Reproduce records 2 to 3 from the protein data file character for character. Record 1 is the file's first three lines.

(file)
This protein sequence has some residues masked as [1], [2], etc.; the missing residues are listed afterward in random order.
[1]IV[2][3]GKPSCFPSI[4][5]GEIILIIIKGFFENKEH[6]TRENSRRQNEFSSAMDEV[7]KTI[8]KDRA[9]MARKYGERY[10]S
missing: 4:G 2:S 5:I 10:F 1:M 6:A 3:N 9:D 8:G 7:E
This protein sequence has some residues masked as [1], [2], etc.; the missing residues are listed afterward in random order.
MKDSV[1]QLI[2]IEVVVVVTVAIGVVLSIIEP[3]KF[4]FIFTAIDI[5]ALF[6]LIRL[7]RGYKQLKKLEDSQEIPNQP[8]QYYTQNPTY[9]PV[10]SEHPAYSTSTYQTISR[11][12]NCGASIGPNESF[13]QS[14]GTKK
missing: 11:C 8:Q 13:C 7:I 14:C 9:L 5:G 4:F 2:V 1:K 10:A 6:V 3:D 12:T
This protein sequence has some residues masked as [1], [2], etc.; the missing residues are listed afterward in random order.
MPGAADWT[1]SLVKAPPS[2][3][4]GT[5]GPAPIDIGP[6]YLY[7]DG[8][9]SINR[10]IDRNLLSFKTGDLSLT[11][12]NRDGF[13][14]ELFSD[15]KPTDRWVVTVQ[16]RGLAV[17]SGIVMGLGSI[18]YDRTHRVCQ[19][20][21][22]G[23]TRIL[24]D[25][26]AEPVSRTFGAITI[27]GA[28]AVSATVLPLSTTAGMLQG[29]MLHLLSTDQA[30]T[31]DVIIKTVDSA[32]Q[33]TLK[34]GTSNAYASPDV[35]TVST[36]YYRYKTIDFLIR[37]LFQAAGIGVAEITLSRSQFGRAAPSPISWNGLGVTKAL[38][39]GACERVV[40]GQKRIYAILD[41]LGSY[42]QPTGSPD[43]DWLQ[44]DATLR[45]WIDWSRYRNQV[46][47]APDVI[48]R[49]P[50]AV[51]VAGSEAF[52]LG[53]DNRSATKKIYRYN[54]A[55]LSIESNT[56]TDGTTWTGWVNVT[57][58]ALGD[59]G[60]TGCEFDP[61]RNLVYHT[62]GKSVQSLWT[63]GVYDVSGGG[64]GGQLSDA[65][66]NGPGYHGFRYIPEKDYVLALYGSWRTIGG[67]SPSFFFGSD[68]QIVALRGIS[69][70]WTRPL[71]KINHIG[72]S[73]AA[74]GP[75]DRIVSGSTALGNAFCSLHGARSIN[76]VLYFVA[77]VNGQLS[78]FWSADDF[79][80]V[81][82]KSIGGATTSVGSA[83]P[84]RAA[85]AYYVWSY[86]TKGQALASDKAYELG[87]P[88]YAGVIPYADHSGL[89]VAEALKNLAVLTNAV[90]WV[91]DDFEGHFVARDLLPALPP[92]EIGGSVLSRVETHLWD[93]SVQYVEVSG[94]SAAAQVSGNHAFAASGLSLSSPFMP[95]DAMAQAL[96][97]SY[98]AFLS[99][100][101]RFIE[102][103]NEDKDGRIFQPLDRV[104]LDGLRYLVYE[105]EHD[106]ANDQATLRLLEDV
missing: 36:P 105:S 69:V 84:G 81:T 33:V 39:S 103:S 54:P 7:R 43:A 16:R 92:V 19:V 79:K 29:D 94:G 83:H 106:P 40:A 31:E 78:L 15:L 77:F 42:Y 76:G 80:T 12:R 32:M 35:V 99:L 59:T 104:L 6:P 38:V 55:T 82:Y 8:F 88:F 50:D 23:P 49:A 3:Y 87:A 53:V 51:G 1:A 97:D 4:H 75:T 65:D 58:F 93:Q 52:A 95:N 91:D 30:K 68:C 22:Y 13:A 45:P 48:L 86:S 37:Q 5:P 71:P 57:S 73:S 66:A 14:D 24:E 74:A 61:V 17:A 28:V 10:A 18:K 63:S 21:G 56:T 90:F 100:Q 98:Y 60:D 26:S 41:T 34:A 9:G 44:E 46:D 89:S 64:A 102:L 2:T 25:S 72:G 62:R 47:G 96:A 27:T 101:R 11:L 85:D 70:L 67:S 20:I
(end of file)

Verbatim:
This protein sequence has some residues masked as [1], [2], etc.; the missing residues are listed afterward in random order.
MKDSV[1]QLI[2]IEVVVVVTVAIGVVLSIIEP[3]KF[4]FIFTAIDI[5]ALF[6]LIRL[7]RGYKQLKKLEDSQEIPNQP[8]QYYTQNPTY[9]PV[10]SEHPAYSTSTYQTISR[11][12]NCGASIGPNESF[13]QS[14]GTKK
missing: 11:C 8:Q 13:C 7:I 14:C 9:L 5:G 4:F 2:V 1:K 10:A 6:V 3:D 12:T
This protein sequence has some residues masked as [1], [2], etc.; the missing residues are listed afterward in random order.
MPGAADWT[1]SLVKAPPS[2][3][4]GT[5]GPAPIDIGP[6]YLY[7]DG[8][9]SINR[10]IDRNLLSFKTGDLSLT[11][12]NRDGF[13][14]ELFSD[15]KPTDRWVVTVQ[16]RGLAV[17]SGIVMGLGSI[18]YDRTHRVCQ[19][20][21][22]G[23]TRIL[24]D[25][26]AEPVSRTFGAITI[27]GA[28]AVSATVLPLSTTAGMLQG[29]MLHLLSTDQA[30]T[31]DVIIKTVDSA[32]Q[33]TLK[34]GTSNAYASPDV[35]TVST[36]YYRYKTIDFLIR[37]LFQAAGIGVAEITLSRSQFGRAAPSPISWNGLGVTKAL[38][39]GACERVV[40]GQKRIYAILD[41]LGSY[42]QPTGSPD[43]DWLQ[44]DATLR[45]WIDWSRYRNQV[46][47]APDVI[48]R[49]P[50]AV[51]VAGSEAF[52]LG[53]DNRSATKKIYRYN[54]A[55]LSIESNT[56]TDGTTWTGWVNVT[57][58]ALGD[59]G[60]TGCEFDP[61]RNLVYHT[62]GKSVQSLWT[63]GVYDVSGGG[64]GGQLSDA[65][66]NGPGYHGFRYIPEKDYVLALYGSWRTIGG[67]SPSFFFGSD[68]QIVALRGIS[69][70]WTRPL[71]KINHIG[72]S[73]AA[74]GP[75]DRIVSGSTALGNAFCSLHGARSIN[76]VLYFVA[77]VNGQLS[78]FWSADDF[79][80]V[81][82]KSIGGATTSVGSA[83]P[84]RAA[85]AYYVWSY[86]TKGQALASDKAYELG[87]P[88]YAGVIPYADHSGL[89]VAEALKNLAVLTNAV[90]WV[91]DDFEGHFVARDLLPALPP[92]EIGGSVLSRVETHLWD[93]SVQYVEVSG[94]SAAAQVSGNHAFAASGLSLSSPFMP[95]DAMAQAL[96][97]SY[98]AFLS[99][100][101]RFIE[102][103]NEDKDGRIFQPLDRV[104]LDGLRYLVYE[105]EHD[106]ANDQATLRLLEDV
missing: 36:P 105:S 69:V 84:G 81:T 33:V 39:S 103:S 54:P 7:R 43:A 16:R 92:V 19:V 79:K 29:D 94:G 83:H 106:P 40:A 31:E 78:L 15:L 77:F 42:Y 76:G 80:T 12:R 32:M 35:V 99:L 59:T 104:L 6:P 38:V 55:T 82:Y 8:F 88:F 50:D 23:P 49:A 3:Y 87:A 53:V 51:G 1:A 97:D 4:H 75:T 65:D 58:F 93:Q 52:A 95:N 91:D 30:K 68:C 22:Y 13:A 45:P 48:L 86:S 37:Q 5:P 71:P 57:S 73:S 66:A 14:D 24:E 74:A 61:V 17:A 28:V 10:A 18:K 63:S 21:G 56:T 90:F 100:Q 98:Y 60:D 26:S 41:T 34:A 9:G 44:E 46:D 89:S 64:A 102:L 2:T 25:S 72:G 62:R 47:G 96:A 27:T 101:R 11:L 85:D 70:L 67:S 20:I